If you have a Unix or Linux background, scripting should be second nature to you. Even ‘Windows Gurus’ usually do some little bit of automation with custom scripts. The power and flexibility that comes with the command line is hard to ignore, once you’ve tasted it. Still, those who have tasted both a Unix-type shell and the Windows command line will generally agree, Unix has the advantage here.

Although there are ways to do in Windows some of the things possible with Unix tools, it’s quite a bit more cumbersome. By taking advantage of Cygwin, you can bring that power and flexibility to Windows. A simple example of how I have used Cygwin alongside Windows tools involves Active Directory user creation, deletion and modification. The tools provided in Cygwin allow you to do advanced pattern matching and generate a list of users, file paths, etc., and then using the Bash shell, it is simple to create the logic necessary to call the Windows command line tools for modification of Active Directory. With the arsenal of useful tools that become available to Windows by using Cygwin, the possibilities for better automation grow considerably.

The Advanced Bash-Scripting Guide offers a great starting place for increasing your ability to write useful and powerful scripts.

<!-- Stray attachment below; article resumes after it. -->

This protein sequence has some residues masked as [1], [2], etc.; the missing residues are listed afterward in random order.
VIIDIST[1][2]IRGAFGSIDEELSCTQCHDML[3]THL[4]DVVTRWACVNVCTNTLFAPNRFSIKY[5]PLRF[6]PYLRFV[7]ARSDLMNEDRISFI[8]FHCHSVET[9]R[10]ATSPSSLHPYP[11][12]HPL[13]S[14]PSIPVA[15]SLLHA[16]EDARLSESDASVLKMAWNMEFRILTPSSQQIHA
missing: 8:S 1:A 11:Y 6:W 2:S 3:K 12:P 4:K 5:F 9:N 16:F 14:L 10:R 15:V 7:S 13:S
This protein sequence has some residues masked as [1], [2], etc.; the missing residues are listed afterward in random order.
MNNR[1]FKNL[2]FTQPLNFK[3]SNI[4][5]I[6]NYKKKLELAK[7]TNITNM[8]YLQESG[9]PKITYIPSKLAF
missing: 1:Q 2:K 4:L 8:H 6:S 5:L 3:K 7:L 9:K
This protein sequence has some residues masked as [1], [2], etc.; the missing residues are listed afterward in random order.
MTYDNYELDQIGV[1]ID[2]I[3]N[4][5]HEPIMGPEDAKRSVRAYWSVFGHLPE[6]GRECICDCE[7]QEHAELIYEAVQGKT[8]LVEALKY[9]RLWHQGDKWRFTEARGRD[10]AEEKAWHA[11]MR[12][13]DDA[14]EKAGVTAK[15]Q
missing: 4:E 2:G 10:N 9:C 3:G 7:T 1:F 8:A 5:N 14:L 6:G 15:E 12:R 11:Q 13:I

If you are like me, you’ve gone through several different computers over the course of a decade. I’ve had Dell, Toshiba and HP laptops all that provided (at the time) the needed processing punch. Eventually my software demanded more memory and computational power. Now I reached the age of my MacBook Pro and…….”Wham”! It feels as if there is enough horsepower under the hood to last me a lifetime. Or so I think for the time being.
My feelings of laptop longevity, albeit easily susceptible to change, raises a question. Besides the fame and glory of trying to fabricate smaller and smaller chips, is it really necessary to continue the march down the nanoscale for the average home/business PC?
Don’t get me wrong! I’ll be the first one to ogle at the latest and greatest technology. Also if it wasn’t for chip makers getting smaller, conserving power, we wouldn’t have marvels like the Macbook Air. However, as chip fabricators are currently in the 45 nanometer range shooting to get even smaller, I wonder if Moore’s Law will stop for general consumers sooner than we think.